A few years ago, my friends and neighbors, Mike and Lois Nelson, encouraged me to look into a program called “The Journey”. They were local leaders in the ministry, had been doing “Journey Groups” for numerous years and felt like this would be a helpful experience for me as a person and as a pastor. I approached it more from the pastor perspective at first. I thought it was a program for people who needed extra counseling, who had been through significant trauma and were looking for a group therapy option. As a pastor, I would go to get first hand experience so I could more knowingly recommend it to people I came across in ministry. Of course, as a “normal person”, I didn’t have anything significant to work on in my life. Sure, I had some tough things happen as a kid, but I was confident I had dealt with everything and now was living a perfectly healthy life. I’d go and see what it was all about, give it a good ministerial looking over. But they kept saying that I’d get the most out of it if I really bought into the program and acted like a full-fledged participant. They said it could be life-changing.
I agreed to that but took their encouragement warily, especially because it all seemed a bit mysterious. They would do my best to answer my questions about it, but also said it was an experience you had to go through for yourself to fully understand. And they refrained from the normal hyperbole, like, “Oh, you’ll love it!”, and “It’s such a fun experience.” They described how it was “eye-opening” and one of the most beneficial things they’d ever done for their walk with Christ, emotional health, and marriage. But they also hinted that it was hard and tiring and maybe even unsettling. And they were right, on both counts.
What I learned is that the Journey is a program started to provide a place for women who had been abused to find community and healing. Over time, a curriculum was developed, heavily influenced by the work of Dan Allender, to assist in this healing process. It grew, and soon men were asking to join and people without “traditional” abuse stories also became interested. It is now a worldwide program offered through Open Hearts Ministry (ohmin.org), an international organization based in Kalamazoo, MI, with week-long resident options at retreat centers like Maranatha in Muskegon, as well as local weekly meeting formats.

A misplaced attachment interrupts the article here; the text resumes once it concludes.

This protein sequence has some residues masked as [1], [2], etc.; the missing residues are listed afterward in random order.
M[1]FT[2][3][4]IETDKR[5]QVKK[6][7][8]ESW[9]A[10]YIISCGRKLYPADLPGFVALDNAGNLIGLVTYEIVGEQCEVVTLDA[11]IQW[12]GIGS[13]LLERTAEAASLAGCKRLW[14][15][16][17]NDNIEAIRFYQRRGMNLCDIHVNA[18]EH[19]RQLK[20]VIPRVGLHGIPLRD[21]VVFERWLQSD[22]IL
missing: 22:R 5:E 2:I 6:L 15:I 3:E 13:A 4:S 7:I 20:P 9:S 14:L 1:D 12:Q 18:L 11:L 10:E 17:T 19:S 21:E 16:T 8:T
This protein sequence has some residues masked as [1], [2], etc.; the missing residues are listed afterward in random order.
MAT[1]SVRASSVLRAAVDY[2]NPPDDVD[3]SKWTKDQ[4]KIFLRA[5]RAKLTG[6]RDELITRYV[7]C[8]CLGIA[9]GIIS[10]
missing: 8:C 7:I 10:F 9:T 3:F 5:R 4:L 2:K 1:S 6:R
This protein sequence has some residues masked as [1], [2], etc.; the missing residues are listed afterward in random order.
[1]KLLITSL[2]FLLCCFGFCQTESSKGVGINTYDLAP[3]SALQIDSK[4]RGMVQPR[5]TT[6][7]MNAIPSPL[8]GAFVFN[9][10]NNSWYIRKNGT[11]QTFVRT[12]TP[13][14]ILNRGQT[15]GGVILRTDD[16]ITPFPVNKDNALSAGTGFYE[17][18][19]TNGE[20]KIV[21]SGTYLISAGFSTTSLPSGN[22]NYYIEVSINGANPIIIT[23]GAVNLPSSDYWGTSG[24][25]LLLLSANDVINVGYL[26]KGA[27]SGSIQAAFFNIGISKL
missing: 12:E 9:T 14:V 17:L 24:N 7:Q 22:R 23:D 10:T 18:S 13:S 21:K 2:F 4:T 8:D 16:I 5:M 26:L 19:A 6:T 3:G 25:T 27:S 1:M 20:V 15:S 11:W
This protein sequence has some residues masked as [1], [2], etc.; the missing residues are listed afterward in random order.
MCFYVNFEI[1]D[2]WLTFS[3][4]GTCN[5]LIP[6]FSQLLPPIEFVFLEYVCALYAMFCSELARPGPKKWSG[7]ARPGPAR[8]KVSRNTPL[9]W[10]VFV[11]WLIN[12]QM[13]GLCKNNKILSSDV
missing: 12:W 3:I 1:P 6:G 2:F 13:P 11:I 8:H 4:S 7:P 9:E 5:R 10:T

The meetings are a combination of large group teaching, individual study and reflection, and group sharing. The process is very directed, logical, and instructive, teaching you not only how to look at your own experiences through the eyes of Christ, but to listen well and respond to others with compassion and truth. Participants are coached step-by-step in how to both share and respond to others. And as they begin to uncover some of the roots of their thinking and behaviors, they are given the option to move forward in repentance, hope, and openness to God and others.
As I came away from my first experience with The Journey, I found Mike and Lois to be right, that it was simultaneously one of the most eye-opening, educational, cathartic, and intimate experiences I had ever had, while also being scary, frightening, challenging, and corrective. I had to confront the fact that I was not as put together as I thought I was. I, too, had things from my past that were still affecting me today. And though I was a pastor and had been in ministry for numerous years, I wasn’t as compassionate and loving towards others as I wanted to be, including my own family. So it was disruptive and humbling, but in a good way; in a this-will-make-me-more-like-Jesus-even-though-it-hurts kind of way.
Since my first Journey, I have participated in several additional sessions, even co-leading, and I can’t recommend it highly enough, for EVERYONE. I think you will learn new things about God, about yourself, and about how to care for others. It’s challenging but worth it. It has helped me personally more fully experience the love of God, which without a doubt has helped me become a better person and by default, a better pastor, too.
The Spring Journey session begins March 10, 2016. Classes meet Thursday evenings at Center Point Church on 11th Street (except for one Saturday morning called “Fast Start”). There is an application and registration fee, but if you are a regular attender of New Hope and need assistance, please don’t hesitate to contact us. I hope you’ll seriously consider taking this opportunity to grow.
Download the application form and the 2016 Brochure below: